We were under the impression that there were fewer antelopes, buffaloes and elephants at Little Kwara than at Camp Lagoon. I recently read that the Kwando concession has more resident elephants than in the whole of South Africa, hence the inevitable impression. On the other hand, lions were plentiful at Little Kwara, which explains why we did not see a single leopard there. The most memorable moment was undoubtedly when we spotted a big lion just after sunset in the middle of the prairie. It started roaring crescendo and we could feel the vibrations passing through our bodies. Each night was punctuated by roaring sounds, some closer than others ... lions are not a rare sighting in the camp.
We did the boat safari one afternoon after high tea. This was a nice change to the usual herky-jerky ride. We had a paramount sundowner at the heronry together with hundreds of noisy nesting birds. Unlike most guests, we chose to stand on the roof of the flat-bottom boat to get a better sense of the Okavango Delta's shape and features. I regret not being able to spend more time in the Hippos Pool because one of the older female guests felt uncomfortable in the presence of a rather small group of hippos. Once we had reveled in the majesty of the African sunset while sipping a perfectly prepared Gin & Tonic, the guides decided to return to the pier before it was pitch-dark. We were in for a special treat with the boat hastily slicing through the bugs-loaded air. One piece of advice: close your mouth and use your sunglasses.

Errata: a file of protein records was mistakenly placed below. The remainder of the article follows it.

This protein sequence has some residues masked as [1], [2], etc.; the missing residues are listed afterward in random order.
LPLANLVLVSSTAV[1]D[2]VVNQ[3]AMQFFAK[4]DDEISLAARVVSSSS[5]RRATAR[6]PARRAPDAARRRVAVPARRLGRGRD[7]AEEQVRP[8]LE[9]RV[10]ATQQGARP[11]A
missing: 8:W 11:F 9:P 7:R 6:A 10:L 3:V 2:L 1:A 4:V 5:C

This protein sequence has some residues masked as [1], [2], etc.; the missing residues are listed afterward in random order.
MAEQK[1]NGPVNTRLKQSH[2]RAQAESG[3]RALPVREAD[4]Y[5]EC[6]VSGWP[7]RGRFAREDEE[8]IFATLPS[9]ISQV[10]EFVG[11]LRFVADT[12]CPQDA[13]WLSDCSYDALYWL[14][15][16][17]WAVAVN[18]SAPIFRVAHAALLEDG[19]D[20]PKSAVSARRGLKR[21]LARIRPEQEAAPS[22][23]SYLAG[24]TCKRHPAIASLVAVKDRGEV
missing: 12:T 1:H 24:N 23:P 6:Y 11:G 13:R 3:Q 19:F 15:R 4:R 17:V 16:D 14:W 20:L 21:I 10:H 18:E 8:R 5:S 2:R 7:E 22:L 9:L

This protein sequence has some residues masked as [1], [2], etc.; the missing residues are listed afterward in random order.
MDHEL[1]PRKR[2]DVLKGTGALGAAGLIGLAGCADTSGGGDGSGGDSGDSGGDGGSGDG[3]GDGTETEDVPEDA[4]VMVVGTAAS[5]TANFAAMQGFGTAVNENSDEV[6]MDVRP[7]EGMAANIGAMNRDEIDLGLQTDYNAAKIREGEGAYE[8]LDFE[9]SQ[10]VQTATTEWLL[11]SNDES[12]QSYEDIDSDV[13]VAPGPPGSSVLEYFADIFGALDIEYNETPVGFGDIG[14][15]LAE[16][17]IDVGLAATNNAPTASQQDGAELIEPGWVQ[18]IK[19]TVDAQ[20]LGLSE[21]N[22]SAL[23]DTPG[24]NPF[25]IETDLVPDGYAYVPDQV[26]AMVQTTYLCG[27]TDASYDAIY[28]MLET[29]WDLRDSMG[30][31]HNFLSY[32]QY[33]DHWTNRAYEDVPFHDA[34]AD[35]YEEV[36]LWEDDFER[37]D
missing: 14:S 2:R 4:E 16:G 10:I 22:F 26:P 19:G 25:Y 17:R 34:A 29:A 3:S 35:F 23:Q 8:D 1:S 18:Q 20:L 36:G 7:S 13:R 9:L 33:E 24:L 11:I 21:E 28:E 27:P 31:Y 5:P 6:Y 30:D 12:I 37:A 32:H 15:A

The day at Little Kwara is organized in the same way as at Camp Lagoon with an earlier return to the lodge after the morning safari. Here too, free access to the bar was the rule and all sorts of beverages could be had at will. The only drawback at the camp, a minor one though, is that some of the clothes that were returned to us smelled like fire. We could live with that.
In conclusion, once again an impeccable stay at a Kwando lodge. "You gotta like the Kwando spirit". My feeling is that to get a sense of completeness and wholeness, one should ideally combine Camp Lagoon with Little Kwara as one location offers what the other one does not propose.
This and Desert Rhino were the joint winners out of our four locations.
Lizzie, Kessie and Evida (we may have spelt this one incorrectly) and Tabona (affectionately known as T-bone) were a joy and couldn't do enough for us. Our guide, George, was excellent (again just the teeniest bit bossy but this probably goes with the job) and Mike, the tracker, was first class (even spotting a perfectly camouflaged chameleon in the dark) and most charming.
This camp provided the best range of varied activities - a river trip to see the nesting storks, a mokoro trip which even included a short walk (hurray) and, of course, spectacular game drives. The highlight of these was probably the cheetahs but it was all wonderful. As in all our trips to Africa, we were leopard-failed but this gives us an excuse to go back.